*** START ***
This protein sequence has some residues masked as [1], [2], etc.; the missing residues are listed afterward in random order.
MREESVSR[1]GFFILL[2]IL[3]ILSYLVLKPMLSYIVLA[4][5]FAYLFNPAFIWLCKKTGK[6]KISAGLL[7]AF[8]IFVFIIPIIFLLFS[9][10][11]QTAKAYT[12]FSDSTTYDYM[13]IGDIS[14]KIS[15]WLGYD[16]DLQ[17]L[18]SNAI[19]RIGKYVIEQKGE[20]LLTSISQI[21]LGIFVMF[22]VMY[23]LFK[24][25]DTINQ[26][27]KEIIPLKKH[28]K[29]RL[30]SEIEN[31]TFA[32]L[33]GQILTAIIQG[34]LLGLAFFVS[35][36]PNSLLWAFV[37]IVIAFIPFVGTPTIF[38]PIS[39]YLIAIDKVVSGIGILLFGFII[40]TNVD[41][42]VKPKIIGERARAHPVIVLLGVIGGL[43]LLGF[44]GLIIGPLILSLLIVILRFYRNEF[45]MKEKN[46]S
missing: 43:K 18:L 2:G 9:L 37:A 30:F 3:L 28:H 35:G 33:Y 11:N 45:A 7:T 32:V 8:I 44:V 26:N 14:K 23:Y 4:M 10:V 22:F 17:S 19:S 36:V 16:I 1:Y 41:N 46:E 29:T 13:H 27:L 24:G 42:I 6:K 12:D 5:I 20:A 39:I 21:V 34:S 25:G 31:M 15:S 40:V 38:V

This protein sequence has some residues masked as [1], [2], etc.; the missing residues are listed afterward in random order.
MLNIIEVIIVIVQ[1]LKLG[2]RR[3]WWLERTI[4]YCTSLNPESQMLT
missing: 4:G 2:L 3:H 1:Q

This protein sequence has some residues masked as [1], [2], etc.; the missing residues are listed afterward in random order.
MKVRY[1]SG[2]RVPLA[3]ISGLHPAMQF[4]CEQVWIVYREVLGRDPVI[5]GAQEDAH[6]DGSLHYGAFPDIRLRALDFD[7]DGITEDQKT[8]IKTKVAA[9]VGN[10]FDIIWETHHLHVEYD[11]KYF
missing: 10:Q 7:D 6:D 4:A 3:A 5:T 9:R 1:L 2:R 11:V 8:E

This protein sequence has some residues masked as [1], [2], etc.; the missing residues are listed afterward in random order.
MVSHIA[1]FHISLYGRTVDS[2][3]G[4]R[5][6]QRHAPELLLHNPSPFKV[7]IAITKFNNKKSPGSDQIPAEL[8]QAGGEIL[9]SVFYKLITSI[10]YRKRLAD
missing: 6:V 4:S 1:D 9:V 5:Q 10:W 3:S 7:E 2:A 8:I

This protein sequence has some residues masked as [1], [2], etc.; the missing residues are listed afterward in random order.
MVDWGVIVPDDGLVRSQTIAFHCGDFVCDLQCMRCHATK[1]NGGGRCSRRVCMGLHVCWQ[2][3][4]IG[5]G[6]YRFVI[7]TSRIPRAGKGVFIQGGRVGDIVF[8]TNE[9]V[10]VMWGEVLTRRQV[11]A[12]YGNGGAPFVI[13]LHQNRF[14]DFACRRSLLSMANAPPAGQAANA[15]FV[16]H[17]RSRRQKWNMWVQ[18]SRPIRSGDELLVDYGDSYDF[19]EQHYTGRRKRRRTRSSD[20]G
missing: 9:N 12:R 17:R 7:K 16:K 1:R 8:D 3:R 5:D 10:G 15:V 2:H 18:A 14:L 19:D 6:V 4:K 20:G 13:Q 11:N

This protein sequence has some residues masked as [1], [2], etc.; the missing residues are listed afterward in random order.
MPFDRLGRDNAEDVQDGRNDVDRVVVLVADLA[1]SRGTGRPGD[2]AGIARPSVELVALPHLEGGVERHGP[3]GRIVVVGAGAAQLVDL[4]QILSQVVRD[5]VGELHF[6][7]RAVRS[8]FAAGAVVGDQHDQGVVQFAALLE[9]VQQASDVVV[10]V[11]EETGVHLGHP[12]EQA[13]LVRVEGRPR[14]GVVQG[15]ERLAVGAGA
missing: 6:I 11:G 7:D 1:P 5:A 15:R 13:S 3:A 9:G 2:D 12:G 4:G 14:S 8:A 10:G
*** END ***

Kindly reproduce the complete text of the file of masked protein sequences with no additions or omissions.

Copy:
This protein sequence has some residues masked as [1], [2], etc.; the missing residues are listed afterward in random order.
MREESVSR[1]GFFILL[2]IL[3]ILSYLVLKPMLSYIVLA[4][5]FAYLFNPAFIWLCKKTGK[6]KISAGLL[7]AF[8]IFVFIIPIIFLLFS[9][10][11]QTAKAYT[12]FSDSTTYDYM[13]IGDIS[14]KIS[15]WLGYD[16]DLQ[17]L[18]SNAI[19]RIGKYVIEQKGE[20]LLTSISQI[21]LGIFVMF[22]VMY[23]LFK[24][25]DTINQ[26][27]KEIIPLKKH[28]K[29]RL[30]SEIEN[31]TFA[32]L[33]GQILTAIIQG[34]LLGLAFFVS[35][36]PNSLLWAFV[37]IVIAFIPFVGTPTIF[38]PIS[39]YLIAIDKVVSGIGILLFGFII[40]TNVD[41][42]VKPKIIGERARAHPVIVLLGVIGGL[43]LLGF[44]GLIIGPLILSLLIVILRFYRNEF[45]MKEKN[46]S
missing: 43:K 18:L 2:G 9:L 37:A 30:F 3:L 28:H 35:G 33:Y 11:N 45:A 7:T 32:V 8:I 44:V 26:N 14:K 23:Y 4:M 10:V 22:F 17:S 19:S 36:V 16:I 1:Y 41:N 46:E 29:T 13:H 27:L 24:G 42:I 6:K 12:D 5:I 20:A 39:I 21:V 34:S 25:G 31:M 15:S 40:V 38:V

This protein sequence has some residues masked as [1], [2], etc.; the missing residues are listed afterward in random order.
MLNIIEVIIVIVQ[1]LKLG[2]RR[3]WWLERTI[4]YCTSLNPESQMLT
missing: 4:G 2:L 3:H 1:Q

This protein sequence has some residues masked as [1], [2], etc.; the missing residues are listed afterward in random order.
MKVRY[1]SG[2]RVPLA[3]ISGLHPAMQF[4]CEQVWIVYREVLGRDPVI[5]GAQEDAH[6]DGSLHYGAFPDIRLRALDFD[7]DGITEDQKT[8]IKTKVAA[9]VGN[10]FDIIWETHHLHVEYD[11]KYF
missing: 10:Q 7:D 6:D 4:A 3:A 5:T 9:R 1:L 2:R 11:V 8:E

This protein sequence has some residues masked as [1], [2], etc.; the missing residues are listed afterward in random order.
MVSHIA[1]FHISLYGRTVDS[2][3]G[4]R[5][6]QRHAPELLLHNPSPFKV[7]IAITKFNNKKSPGSDQIPAEL[8]QAGGEIL[9]SVFYKLITSI[10]YRKRLAD
missing: 6:V 4:S 1:D 9:V 5:Q 10:W 3:S 7:E 2:A 8:I

This protein sequence has some residues masked as [1], [2], etc.; the missing residues are listed afterward in random order.
MVDWGVIVPDDGLVRSQTIAFHCGDFVCDLQCMRCHATK[1]NGGGRCSRRVCMGLHVCWQ[2][3][4]IG[5]G[6]YRFVI[7]TSRIPRAGKGVFIQGGRVGDIVF[8]TNE[9]V[10]VMWGEVLTRRQV[11]A[12]YGNGGAPFVI[13]LHQNRF[14]DFACRRSLLSMANAPPAGQAANA[15]FV[16]H[17]RSRRQKWNMWVQ[18]SRPIRSGDELLVDYGDSYDF[19]EQHYTGRRKRRRTRSSD[20]G
missing: 9:N 12:R 17:R 7:K 16:K 1:R 8:D 3:R 5:D 10:G 15:V 2:H 18:A 14:L 19:D 6:V 4:K 20:G 13:Q 11:N

This protein sequence has some residues masked as [1], [2], etc.; the missing residues are listed afterward in random order.
MPFDRLGRDNAEDVQDGRNDVDRVVVLVADLA[1]SRGTGRPGD[2]AGIARPSVELVALPHLEGGVERHGP[3]GRIVVVGAGAAQLVDL[4]QILSQVVRD[5]VGELHF[6][7]RAVRS[8]FAAGAVVGDQHDQGVVQFAALLE[9]VQQASDVVV[10]V[11]EETGVHLGHP[12]EQA[13]LVRVEGRPR[14]GVVQG[15]ERLAVGAGA
missing: 6:I 11:G 7:D 1:P 5:A 15:R 13:S 3:A 9:G 2:D 12:G 4:G 14:S 8:A 10:G